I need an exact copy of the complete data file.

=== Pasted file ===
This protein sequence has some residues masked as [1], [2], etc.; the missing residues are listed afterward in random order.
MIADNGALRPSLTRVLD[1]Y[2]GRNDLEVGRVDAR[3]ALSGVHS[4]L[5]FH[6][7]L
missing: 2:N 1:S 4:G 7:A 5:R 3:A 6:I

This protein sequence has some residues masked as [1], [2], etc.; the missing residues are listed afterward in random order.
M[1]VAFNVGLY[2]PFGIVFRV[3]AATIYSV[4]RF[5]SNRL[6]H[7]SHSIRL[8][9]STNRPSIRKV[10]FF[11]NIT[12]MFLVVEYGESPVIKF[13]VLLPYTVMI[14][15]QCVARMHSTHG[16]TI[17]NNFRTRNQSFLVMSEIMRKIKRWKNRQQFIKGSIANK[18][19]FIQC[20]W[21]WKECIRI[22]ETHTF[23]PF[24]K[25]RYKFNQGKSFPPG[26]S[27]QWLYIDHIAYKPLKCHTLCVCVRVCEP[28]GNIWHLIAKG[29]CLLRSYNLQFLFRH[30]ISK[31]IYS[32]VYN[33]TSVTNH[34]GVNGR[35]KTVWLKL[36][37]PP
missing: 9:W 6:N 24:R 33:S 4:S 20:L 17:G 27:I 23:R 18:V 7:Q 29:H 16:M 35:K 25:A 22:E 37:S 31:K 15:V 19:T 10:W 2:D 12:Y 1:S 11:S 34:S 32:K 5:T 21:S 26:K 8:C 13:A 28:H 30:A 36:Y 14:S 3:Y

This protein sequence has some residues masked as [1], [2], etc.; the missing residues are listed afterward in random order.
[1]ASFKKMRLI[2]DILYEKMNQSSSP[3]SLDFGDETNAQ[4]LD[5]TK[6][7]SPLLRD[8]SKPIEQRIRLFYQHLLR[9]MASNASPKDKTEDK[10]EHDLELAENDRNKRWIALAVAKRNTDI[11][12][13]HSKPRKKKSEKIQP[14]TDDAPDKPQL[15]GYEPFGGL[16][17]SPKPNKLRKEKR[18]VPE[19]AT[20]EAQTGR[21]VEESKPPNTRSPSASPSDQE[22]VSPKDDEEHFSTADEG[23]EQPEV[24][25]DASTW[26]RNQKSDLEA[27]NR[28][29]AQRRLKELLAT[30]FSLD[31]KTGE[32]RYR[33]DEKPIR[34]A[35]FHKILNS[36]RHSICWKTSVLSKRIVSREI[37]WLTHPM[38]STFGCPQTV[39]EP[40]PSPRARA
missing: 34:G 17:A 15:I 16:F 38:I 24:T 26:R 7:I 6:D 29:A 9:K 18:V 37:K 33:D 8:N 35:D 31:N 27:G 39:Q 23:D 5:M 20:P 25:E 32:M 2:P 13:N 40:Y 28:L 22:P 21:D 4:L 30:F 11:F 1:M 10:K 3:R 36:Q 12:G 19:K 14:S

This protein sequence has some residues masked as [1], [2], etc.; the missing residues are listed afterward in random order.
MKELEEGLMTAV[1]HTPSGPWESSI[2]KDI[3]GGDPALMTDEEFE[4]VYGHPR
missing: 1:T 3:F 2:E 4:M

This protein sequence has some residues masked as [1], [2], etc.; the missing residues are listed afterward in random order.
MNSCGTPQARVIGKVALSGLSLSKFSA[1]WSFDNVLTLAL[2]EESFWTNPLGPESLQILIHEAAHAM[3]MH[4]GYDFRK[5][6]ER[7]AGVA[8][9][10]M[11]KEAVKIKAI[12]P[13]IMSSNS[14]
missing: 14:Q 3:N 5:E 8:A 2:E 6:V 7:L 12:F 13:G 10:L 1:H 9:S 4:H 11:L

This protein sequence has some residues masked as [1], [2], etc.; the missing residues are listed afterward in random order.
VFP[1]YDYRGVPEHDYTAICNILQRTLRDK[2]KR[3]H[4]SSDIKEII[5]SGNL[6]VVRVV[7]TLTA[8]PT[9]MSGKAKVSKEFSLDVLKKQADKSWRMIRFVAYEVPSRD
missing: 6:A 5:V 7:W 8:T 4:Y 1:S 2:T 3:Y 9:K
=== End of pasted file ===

This protein sequence has some residues masked as [1], [2], etc.; the missing residues are listed afterward in random order.
MIADNGALRPSLTRVLD[1]Y[2]GRNDLEVGRVDAR[3]ALSGVHS[4]L[5]FH[6][7]L
missing: 2:N 1:S 4:G 7:A 5:R 3:A 6:I

This protein sequence has some residues masked as [1], [2], etc.; the missing residues are listed afterward in random order.
M[1]VAFNVGLY[2]PFGIVFRV[3]AATIYSV[4]RF[5]SNRL[6]H[7]SHSIRL[8][9]STNRPSIRKV[10]FF[11]NIT[12]MFLVVEYGESPVIKF[13]VLLPYTVMI[14][15]QCVARMHSTHG[16]TI[17]NNFRTRNQSFLVMSEIMRKIKRWKNRQQFIKGSIANK[18][19]FIQC[20]W[21]WKECIRI[22]ETHTF[23]PF[24]K[25]RYKFNQGKSFPPG[26]S[27]QWLYIDHIAYKPLKCHTLCVCVRVCEP[28]GNIWHLIAKG[29]CLLRSYNLQFLFRH[30]ISK[31]IYS[32]VYN[33]TSVTNH[34]GVNGR[35]KTVWLKL[36][37]PP
missing: 9:W 6:N 24:R 33:S 4:S 20:L 17:G 27:I 23:R 18:V 7:Q 29:H 16:M 35:K 25:A 22:E 37:S 31:K 15:V 19:T 10:W 2:D 12:Y 1:S 11:S 34:S 32:K 5:T 21:S 26:K 8:C 13:A 28:H 30:A 36:Y 14:S 3:Y

This protein sequence has some residues masked as [1], [2], etc.; the missing residues are listed afterward in random order.
[1]ASFKKMRLI[2]DILYEKMNQSSSP[3]SLDFGDETNAQ[4]LD[5]TK[6][7]SPLLRD[8]SKPIEQRIRLFYQHLLR[9]MASNASPKDKTEDK[10]EHDLELAENDRNKRWIALAVAKRNTDI[11][12][13]HSKPRKKKSEKIQP[14]TDDAPDKPQL[15]GYEPFGGL[16][17]SPKPNKLRKEKR[18]VPE[19]AT[20]EAQTGR[21]VEESKPPNTRSPSASPSDQE[22]VSPKDDEEHFSTADEG[23]EQPEV[24][25]DASTW[26]RNQKSDLEA[27]NR[28][29]AQRRLKELLAT[30]FSLD[31]KTGE[32]RYR[33]DEKPIR[34]A[35]FHKILNS[36]RHSICWKTSVLSKRIVSREI[37]WLTHPM[38]STFGCPQTV[39]EP[40]PSPRARA
missing: 34:G 17:A 15:I 16:F 38:I 24:T 26:R 7:I 6:D 29:A 9:K 18:V 37:K 33:D 8:N 35:D 31:N 27:G 39:Q 23:D 5:M 20:P 25:E 32:M 2:P 13:N 40:Y 28:L 22:P 21:D 4:L 30:F 11:F 1:M 10:K 3:R 36:Q 12:G 19:K 14:S

This protein sequence has some residues masked as [1], [2], etc.; the missing residues are listed afterward in random order.
MKELEEGLMTAV[1]HTPSGPWESSI[2]KDI[3]GGDPALMTDEEFE[4]VYGHPR
missing: 1:T 3:F 2:E 4:M

This protein sequence has some residues masked as [1], [2], etc.; the missing residues are listed afterward in random order.
MNSCGTPQARVIGKVALSGLSLSKFSA[1]WSFDNVLTLAL[2]EESFWTNPLGPESLQILIHEAAHAM[3]MH[4]GYDFRK[5][6]ER[7]AGVA[8][9][10]M[11]KEAVKIKAI[12]P[13]IMSSNS[14]
missing: 14:Q 3:N 5:E 8:A 2:E 6:V 7:L 12:F 13:G 10:L 1:H 9:S 4:H 11:L

This protein sequence has some residues masked as [1], [2], etc.; the missing residues are listed afterward in random order.
VFP[1]YDYRGVPEHDYTAICNILQRTLRDK[2]KR[3]H[4]SSDIKEII[5]SGNL[6]VVRVV[7]TLTA[8]PT[9]MSGKAKVSKEFSLDVLKKQADKSWRMIRFVAYEVPSRD
missing: 6:A 5:V 7:W 8:T 4:Y 1:S 2:T 3:Y 9:K